Top Tips from Nine Feet Tall

How can you deliver an IT project on time and within budget?

12th February 2019, 7:57 am

Managing complex IT projects is tough and risky;

  • 70% of major change projects fail to deliver forecasted benefits (McKinsey)
  • 75% of business and IT executives anticipate their IT projects will fail(Geneca)

Not investing in IT is not an option. Customers and staff are demanding more, with instant access to information and services anywhere, anytime expected as a minimum. Businesses that do not continually invest in IT will lose market share and valued staff.

So, in a landscape of project failure, how can you ensure your projects deliver, with a limited resource pool, minimal budget and in an ever-changing environment?

At Nine Feet Tall delivering complex change projects is our bread and butter and we would like to share some simple basics that will help your projects off to a good start:

1. Project objectives

Know what the project will deliver. This sounds simple, but it is a step that is often omitted, with projects moving straight into the delivery stage. What does success look like? Once you have the answer to this question, use your common understanding of what the future looks like to build the plan that delivers against this.

2. People buy-in

57% of projects fail due to breakdown in communications (IT Cortex). Make sure you get the right people involved from the start and ensure expectations are aligned. That way your key stakeholders will help you champion change and ensure new technologies, processes and ways of working are embraced.

3. Just-enough governance

While it’s important not to get bogged down in too much red tape, setting up an effective governance structure for your project is going to be key to its success. This will enable you to have transparency and control, but without unnecessary paperwork and bureaucracy. The core aspects you want to think about are; team roles and responsibilities; risk and issue management processes; quality management and change control processes; planning and reporting structure and cadence.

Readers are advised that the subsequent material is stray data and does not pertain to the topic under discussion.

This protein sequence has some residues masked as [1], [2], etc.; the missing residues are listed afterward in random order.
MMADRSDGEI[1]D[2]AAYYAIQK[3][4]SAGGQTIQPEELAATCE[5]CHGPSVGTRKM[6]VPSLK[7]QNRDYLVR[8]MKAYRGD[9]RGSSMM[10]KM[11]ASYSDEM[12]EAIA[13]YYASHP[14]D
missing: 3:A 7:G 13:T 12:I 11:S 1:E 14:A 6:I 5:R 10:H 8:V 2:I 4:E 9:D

4. Engage an expert

Project management is a complex discipline to master, and not something to be ‘tagged on’ to a day-to-day job. Ensure your Project Manager (PM) has the experience and skills to manage your IT project – you will avoid a significant amount of unnecessary delays and costs.

5. Adopt Agile principles

Accept that change will happen– be flexible. So instead of striving for a fully perfect system for the entire organisation, explore ways of phasing delivery. This will enable you to test and refine the solution, getting traction and ensuring the ultimately IT meets the users’ needs. Can you phase it by different areas of functionality, by user group or by department?

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